Our Paths - Byzantine Rite Catholics in Hungary - A Historical Retrospection by Tamás Véghseő

IntroductionChristifideles graeci, 1912

The foundation of the Eparchy of Hajdúdorog constituted a milestone in the history of the Greek Catholics in Hungary. Based on his feudal right of patronage as the King of Hungary, Franz Joseph Iissued a decree on 6 May 1912, which was followed one month later by Pope St. Pius X’s bull Christifideles graeci, and put an end to a long process that had lasted for decades. Those Hungarian Greek Catholics, or as we might say today, the pioneering Greek Catholics, who had struggled for acceptance and their own ecclesiastical organization, experienced these decades as a true road to Calvary. The foundation of the Eparchy of Hajdúdorog fulfi lled the hopes of several generations and opened new perspectives and new ways for Hungarian Catholics observing the Byzantine Rite. The historical circumstances, however, soon demonstrated that the search of the Hungarian Greek Catholics, who had founded a new eparchy, had not come to an end because the First World War had broken its momentum, post-Trianon Hungary’s political and economic circumstances had eliminated the instruments for development, the second confl agration of the world had extinguished the emerging hopes, and the communist seizure of power and dictatorship had reduced the opportunities to a minimum. Almost eight decades after the foundation of the eparchy, the political changes of 1989-1990 opened an era that provided for our Church, Eparchy of Hajdúdorog and for the Exarchate of Miskolc, which had been in existence since 1924, the necessary freedom to progress and the opportunity to develop appropriate answers to the challenges of the time.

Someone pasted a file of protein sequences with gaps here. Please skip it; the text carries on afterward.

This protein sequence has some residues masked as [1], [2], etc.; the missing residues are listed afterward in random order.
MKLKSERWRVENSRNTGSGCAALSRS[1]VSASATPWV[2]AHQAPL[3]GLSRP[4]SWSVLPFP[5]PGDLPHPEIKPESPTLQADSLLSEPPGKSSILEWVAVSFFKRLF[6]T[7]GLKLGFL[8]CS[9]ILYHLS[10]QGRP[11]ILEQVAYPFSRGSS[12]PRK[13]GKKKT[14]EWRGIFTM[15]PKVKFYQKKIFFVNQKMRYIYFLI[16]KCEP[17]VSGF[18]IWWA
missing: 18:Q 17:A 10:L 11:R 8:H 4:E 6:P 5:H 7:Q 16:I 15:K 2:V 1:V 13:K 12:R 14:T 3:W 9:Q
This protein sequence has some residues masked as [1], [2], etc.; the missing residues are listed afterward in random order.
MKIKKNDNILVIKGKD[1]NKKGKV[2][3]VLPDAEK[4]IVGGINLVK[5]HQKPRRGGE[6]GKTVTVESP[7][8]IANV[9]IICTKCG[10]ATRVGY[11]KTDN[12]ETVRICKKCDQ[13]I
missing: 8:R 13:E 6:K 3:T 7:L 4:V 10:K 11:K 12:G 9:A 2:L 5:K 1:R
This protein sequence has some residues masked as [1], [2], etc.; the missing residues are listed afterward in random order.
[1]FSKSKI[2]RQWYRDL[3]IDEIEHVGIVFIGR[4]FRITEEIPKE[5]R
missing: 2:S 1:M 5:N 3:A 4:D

If we invoke for assistance the metaphor of travelling a path, we will fi nd in the history of our Church a constant searching for ways, the reopening of roads to Calvary over and over again, the constrained possibilities imposed by outside forces, the returning dilemma of the “broad way” and the “narrow path,” and the losing of our way and the dead ends that inevitably stemmed from these constrains, as well as the pilgrimages and the joyous arrivals at our destinations.